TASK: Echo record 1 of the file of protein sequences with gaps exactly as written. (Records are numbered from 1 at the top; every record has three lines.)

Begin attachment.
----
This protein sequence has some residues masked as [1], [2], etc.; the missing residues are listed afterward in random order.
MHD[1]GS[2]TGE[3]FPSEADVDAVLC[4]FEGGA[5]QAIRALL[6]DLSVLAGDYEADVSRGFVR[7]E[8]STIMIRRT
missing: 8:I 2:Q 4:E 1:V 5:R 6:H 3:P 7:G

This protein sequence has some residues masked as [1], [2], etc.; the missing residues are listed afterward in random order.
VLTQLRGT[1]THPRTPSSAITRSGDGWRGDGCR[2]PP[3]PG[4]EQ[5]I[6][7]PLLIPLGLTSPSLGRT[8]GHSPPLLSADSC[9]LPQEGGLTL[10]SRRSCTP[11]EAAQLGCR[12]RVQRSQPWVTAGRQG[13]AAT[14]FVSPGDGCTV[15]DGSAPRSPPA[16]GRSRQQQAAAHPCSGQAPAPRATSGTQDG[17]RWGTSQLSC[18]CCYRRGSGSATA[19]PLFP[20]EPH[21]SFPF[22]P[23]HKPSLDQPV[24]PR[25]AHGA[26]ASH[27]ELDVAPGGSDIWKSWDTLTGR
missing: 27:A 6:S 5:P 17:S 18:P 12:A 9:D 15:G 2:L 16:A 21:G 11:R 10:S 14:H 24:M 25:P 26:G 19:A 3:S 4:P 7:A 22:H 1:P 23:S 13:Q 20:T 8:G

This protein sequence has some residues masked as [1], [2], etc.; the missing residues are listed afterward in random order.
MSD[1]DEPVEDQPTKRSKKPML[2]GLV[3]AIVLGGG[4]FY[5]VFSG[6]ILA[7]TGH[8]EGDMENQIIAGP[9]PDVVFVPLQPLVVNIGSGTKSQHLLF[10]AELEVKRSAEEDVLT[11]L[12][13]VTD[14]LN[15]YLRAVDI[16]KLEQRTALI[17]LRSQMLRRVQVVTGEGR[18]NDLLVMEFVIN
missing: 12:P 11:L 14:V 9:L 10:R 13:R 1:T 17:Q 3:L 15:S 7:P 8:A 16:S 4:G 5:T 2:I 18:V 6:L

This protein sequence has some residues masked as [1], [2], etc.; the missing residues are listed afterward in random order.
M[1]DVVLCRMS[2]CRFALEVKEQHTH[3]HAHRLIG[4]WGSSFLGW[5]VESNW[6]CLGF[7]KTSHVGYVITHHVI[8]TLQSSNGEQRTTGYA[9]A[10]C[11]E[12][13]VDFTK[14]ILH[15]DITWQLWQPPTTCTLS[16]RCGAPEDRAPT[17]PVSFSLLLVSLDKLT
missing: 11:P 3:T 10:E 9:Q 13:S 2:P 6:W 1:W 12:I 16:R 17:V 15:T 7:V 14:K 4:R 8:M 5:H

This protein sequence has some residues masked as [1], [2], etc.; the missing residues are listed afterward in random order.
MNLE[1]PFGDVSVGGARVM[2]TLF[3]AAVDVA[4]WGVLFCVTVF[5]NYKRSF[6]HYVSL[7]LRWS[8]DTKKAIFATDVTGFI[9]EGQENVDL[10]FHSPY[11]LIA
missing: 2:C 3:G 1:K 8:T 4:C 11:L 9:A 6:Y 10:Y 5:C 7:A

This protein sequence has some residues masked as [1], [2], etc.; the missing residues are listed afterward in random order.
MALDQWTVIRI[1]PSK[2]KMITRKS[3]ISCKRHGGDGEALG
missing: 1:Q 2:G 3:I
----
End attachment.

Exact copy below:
This protein sequence has some residues masked as [1], [2], etc.; the missing residues are listed afterward in random order.
MHD[1]GS[2]TGE[3]FPSEADVDAVLC[4]FEGGA[5]QAIRALL[6]DLSVLAGDYEADVSRGFVR[7]E[8]STIMIRRT
missing: 8:I 2:Q 4:E 1:V 5:R 6:H 3:P 7:G